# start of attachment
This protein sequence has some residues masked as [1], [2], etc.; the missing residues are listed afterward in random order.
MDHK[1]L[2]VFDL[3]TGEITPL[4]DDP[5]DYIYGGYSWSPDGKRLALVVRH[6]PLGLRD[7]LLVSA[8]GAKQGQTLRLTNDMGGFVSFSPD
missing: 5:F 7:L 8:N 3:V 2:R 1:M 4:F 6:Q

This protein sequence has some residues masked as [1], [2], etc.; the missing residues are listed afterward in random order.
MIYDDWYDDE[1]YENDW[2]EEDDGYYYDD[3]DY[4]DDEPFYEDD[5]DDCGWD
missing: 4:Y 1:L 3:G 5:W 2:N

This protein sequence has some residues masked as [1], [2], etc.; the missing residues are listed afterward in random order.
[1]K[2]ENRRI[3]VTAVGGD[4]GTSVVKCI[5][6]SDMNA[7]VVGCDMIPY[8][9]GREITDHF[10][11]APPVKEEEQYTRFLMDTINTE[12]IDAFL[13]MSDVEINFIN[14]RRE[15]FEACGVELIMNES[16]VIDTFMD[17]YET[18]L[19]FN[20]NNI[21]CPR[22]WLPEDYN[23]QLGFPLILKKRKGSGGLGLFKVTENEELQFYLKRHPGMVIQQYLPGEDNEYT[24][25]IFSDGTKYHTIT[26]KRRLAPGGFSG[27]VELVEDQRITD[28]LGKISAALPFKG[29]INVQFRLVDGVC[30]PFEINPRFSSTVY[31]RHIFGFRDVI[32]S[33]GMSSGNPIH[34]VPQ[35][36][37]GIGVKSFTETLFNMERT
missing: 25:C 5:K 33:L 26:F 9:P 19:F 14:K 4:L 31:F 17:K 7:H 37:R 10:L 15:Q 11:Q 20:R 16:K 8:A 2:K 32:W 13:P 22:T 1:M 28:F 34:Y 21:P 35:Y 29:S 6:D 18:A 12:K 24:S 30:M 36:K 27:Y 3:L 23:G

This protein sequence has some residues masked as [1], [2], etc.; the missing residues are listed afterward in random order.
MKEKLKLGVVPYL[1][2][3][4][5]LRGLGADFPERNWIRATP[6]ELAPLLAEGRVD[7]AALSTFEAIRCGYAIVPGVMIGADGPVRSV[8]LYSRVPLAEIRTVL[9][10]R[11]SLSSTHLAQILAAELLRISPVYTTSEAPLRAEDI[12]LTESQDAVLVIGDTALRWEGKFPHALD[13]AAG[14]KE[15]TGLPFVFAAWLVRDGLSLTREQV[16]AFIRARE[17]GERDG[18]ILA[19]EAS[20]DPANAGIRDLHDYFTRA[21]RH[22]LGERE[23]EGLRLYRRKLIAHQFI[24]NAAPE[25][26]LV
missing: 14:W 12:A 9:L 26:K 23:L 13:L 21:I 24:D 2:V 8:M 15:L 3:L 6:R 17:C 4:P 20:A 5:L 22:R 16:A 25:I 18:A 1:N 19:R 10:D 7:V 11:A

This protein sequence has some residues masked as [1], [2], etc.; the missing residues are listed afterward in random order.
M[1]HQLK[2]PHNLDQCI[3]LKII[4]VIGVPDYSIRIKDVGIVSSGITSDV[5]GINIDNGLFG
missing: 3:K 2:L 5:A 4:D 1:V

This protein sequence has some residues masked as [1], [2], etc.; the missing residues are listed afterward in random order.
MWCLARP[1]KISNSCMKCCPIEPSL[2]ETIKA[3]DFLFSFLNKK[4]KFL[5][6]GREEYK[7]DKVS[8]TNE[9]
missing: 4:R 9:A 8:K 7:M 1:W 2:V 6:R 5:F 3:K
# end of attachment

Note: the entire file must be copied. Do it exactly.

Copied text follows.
This protein sequence has some residues masked as [1], [2], etc.; the missing residues are listed afterward in random order.
MDHK[1]L[2]VFDL[3]TGEITPL[4]DDP[5]DYIYGGYSWSPDGKRLALVVRH[6]PLGLRD[7]LLVSA[8]GAKQGQTLRLTNDMGGFVSFSPD
missing: 5:F 7:L 8:N 3:V 2:R 1:M 4:F 6:Q

This protein sequence has some residues masked as [1], [2], etc.; the missing residues are listed afterward in random order.
MIYDDWYDDE[1]YENDW[2]EEDDGYYYDD[3]DY[4]DDEPFYEDD[5]DDCGWD
missing: 4:Y 1:L 3:G 5:W 2:N

This protein sequence has some residues masked as [1], [2], etc.; the missing residues are listed afterward in random order.
[1]K[2]ENRRI[3]VTAVGGD[4]GTSVVKCI[5][6]SDMNA[7]VVGCDMIPY[8][9]GREITDHF[10][11]APPVKEEEQYTRFLMDTINTE[12]IDAFL[13]MSDVEINFIN[14]RRE[15]FEACGVELIMNES[16]VIDTFMD[17]YET[18]L[19]FN[20]NNI[21]CPR[22]WLPEDYN[23]QLGFPLILKKRKGSGGLGLFKVTENEELQFYLKRHPGMVIQQYLPGEDNEYT[24][25]IFSDGTKYHTIT[26]KRRLAPGGFSG[27]VELVEDQRITD[28]LGKISAALPFKG[29]INVQFRLVDGVC[30]PFEINPRFSSTVY[31]RHIFGFRDVI[32]S[33]GMSSGNPIH[34]VPQ[35][36][37]GIGVKSFTETLFNMERT
missing: 25:C 5:K 33:L 26:F 9:P 19:F 14:K 4:L 31:F 17:K 7:H 37:R 10:L 15:Q 11:Q 20:R 16:K 8:A 2:K 32:W 13:P 22:T 1:M 28:F 34:Y 21:P 35:Y 29:S 6:D 18:A 12:K 24:S 30:M 36:K 27:Y 3:L 23:G

This protein sequence has some residues masked as [1], [2], etc.; the missing residues are listed afterward in random order.
MKEKLKLGVVPYL[1][2][3][4][5]LRGLGADFPERNWIRATP[6]ELAPLLAEGRVD[7]AALSTFEAIRCGYAIVPGVMIGADGPVRSV[8]LYSRVPLAEIRTVL[9][10]R[11]SLSSTHLAQILAAELLRISPVYTTSEAPLRAEDI[12]LTESQDAVLVIGDTALRWEGKFPHALD[13]AAG[14]KE[15]TGLPFVFAAWLVRDGLSLTREQV[16]AFIRARE[17]GERDG[18]ILA[19]EAS[20]DPANAGIRDLHDYFTRA[21]RH[22]LGERE[23]EGLRLYRRKLIAHQFI[24]NAAPE[25][26]LV
missing: 14:W 12:A 9:L 26:K 23:L 13:L 21:I 24:D 2:V 8:M 15:L 3:L 6:R 17:C 4:P 20:A 5:L 22:R 16:A 25:I 18:A 1:N 19:R 10:D 7:V 11:A

This protein sequence has some residues masked as [1], [2], etc.; the missing residues are listed afterward in random order.
M[1]HQLK[2]PHNLDQCI[3]LKII[4]VIGVPDYSIRIKDVGIVSSGITSDV[5]GINIDNGLFG
missing: 3:K 2:L 5:A 4:D 1:V

This protein sequence has some residues masked as [1], [2], etc.; the missing residues are listed afterward in random order.
MWCLARP[1]KISNSCMKCCPIEPSL[2]ETIKA[3]DFLFSFLNKK[4]KFL[5][6]GREEYK[7]DKVS[8]TNE[9]
missing: 4:R 9:A 8:K 7:M 1:W 2:V 6:R 5:F 3:K